Jacqueline Leung - The Visionary behind Pressed News
It takes a lot of courage to quit your job and pursue your passion. It also takes courage to go through with it while crying in front of your boss. That was how Jacqueline came to the conclusion that she needed to quit her marketing job in sports media and work on Pressed full-time.
Pressed News is a daily email newsletter and community. It gives you everything you need to know to start your day and equips you with the facts and stories you need. As someone, who digests her daily dose of news through Pressed for months and months now, I wanted to learn a little bit more about the people behind it.
What made you want to start Pressed?
I started Pressed because it’s something that I need. Not a news junkie by any means, I was looking for a news outlet that could give me the news without all the jargon and could adapt to my busy schedule, and that could understand my knowledge gaps. I tried to keep up with the news via Twitter headlines, but that didn’t give me enough. Then, I tried to keep up via traditional news outlets, but I was often reading 2,000+ word articles and left with more questions than answers. After exploring American and Canadian outlets and not finding what I needed, I just started it myself. And here I am with Pressed News and a staff of writers and creatives dedicated to help make the news easy to understand.
Have you always wanted to be your own boss?
Nope. Not at all. My parents are entrepreneurs so I saw how hard that life was growing up. I was quite happy to climb the corporate ladder. But now that I am my own boss, I’m not sure I can go back to the corporate world. It’s not about working my own hours or being at home in my pajamas (I actually hate that!), it’s about having the freedom to be creative. Working on my own business means that I can execute any idea and see it succeed (or fail) any time. That is super rewarding.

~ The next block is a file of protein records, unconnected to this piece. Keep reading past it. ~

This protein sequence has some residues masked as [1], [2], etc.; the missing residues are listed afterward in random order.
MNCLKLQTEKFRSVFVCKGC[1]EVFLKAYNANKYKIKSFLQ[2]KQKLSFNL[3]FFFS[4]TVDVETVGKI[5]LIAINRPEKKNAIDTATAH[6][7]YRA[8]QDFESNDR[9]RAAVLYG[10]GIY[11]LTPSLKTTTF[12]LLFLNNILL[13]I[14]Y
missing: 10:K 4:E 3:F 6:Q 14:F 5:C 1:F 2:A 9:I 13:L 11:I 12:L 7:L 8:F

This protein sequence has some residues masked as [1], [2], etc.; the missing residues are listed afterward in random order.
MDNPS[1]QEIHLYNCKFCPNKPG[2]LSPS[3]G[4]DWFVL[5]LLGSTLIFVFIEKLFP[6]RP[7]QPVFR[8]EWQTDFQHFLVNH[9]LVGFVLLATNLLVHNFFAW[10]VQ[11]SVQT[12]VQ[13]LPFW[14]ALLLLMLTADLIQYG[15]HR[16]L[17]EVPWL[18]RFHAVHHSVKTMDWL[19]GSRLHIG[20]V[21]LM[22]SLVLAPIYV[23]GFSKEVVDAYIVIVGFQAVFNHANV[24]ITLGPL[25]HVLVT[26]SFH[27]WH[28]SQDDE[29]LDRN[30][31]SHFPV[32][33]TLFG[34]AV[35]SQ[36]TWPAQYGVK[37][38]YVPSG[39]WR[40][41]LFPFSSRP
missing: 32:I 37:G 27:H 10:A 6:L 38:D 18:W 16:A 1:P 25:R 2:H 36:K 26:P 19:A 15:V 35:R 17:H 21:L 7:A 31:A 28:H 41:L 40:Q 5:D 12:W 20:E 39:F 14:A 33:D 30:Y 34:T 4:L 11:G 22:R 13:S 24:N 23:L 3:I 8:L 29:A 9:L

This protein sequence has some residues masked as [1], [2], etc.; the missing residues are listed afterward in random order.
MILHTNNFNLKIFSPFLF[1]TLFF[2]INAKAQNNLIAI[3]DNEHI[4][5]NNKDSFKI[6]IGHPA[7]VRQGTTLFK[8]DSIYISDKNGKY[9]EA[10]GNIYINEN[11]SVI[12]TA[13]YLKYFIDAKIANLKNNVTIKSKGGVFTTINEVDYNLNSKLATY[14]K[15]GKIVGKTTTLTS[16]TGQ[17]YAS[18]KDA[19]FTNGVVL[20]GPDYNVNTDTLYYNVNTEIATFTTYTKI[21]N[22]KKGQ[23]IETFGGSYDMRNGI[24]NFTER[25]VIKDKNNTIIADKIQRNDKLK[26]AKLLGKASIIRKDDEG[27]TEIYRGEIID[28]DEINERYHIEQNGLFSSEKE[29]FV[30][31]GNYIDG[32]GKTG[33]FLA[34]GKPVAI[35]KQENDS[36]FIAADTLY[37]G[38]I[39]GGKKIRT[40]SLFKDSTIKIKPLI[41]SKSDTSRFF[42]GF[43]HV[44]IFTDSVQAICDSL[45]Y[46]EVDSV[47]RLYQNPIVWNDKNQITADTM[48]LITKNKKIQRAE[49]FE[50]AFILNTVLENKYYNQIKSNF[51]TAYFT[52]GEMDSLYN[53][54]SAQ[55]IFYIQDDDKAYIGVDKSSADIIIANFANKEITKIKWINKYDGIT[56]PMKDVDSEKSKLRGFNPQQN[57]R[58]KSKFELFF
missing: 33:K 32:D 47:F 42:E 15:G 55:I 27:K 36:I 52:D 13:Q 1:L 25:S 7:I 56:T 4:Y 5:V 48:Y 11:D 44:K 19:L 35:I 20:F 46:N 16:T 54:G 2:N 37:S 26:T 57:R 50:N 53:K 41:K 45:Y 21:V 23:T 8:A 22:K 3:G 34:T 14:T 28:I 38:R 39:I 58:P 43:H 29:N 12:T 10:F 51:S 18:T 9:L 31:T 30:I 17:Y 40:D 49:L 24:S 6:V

How do you talk to your family and friends about Pressed?
First, I tell everyone who gets within 20 ft. of me to sign up! These days, most of my family and friends know that Pressed is my full time job. Most of them are proud that I’m doing something I’m passionate about. But I definitely don’t hide my frustrations. I tell them it’s great that we’re growing our users, but this week, we’re struggling with X, Y, or Z.
How do you (and team) make Pressed happen?
I’m lucky because I was able to assemble a team quite quickly. I can’t imagine running Pressed by myself. Every day, our editing team (myself, Managing Editor, and Associate Editor) scour the internet for the big news stories we think our readers will need to know the next day. By 5 p.m., our Managing Editor has assigned stories to each of our writers to be covered. The stories get back to our Managing Editor and Associate Editor by 10 p.m., then I get the final newsletter around midnight. Instead of staying up to do the final edit, I wake up at 4:15 a.m. every morning so that I can also do one last comb through of the news to make sure no big stories happened overnight.
Starting and growing Pressed wasn't an overnight success. It was small moments that led to growth. When you felt discouraged, what kept you going?
In the beginning, it was knowing that there were people reading our newsletter every day who weren’t my family or friends. Now, we get daily notes of appreciation from our readers telling us how much they love what we’re doing. I will never get tired of these. As I mentioned, I’m also really lucky that I have such a great team at such an early stage of the company. We’re all passionate, supportive, and loyal. When I feel discouraged, I just pick up the phone and call our Managing Editor. If she’s not available, I text one of our advisors.
Do you feel that people are born with an entrepreneurial gene, something that makes them different? Or is it something that can be learned?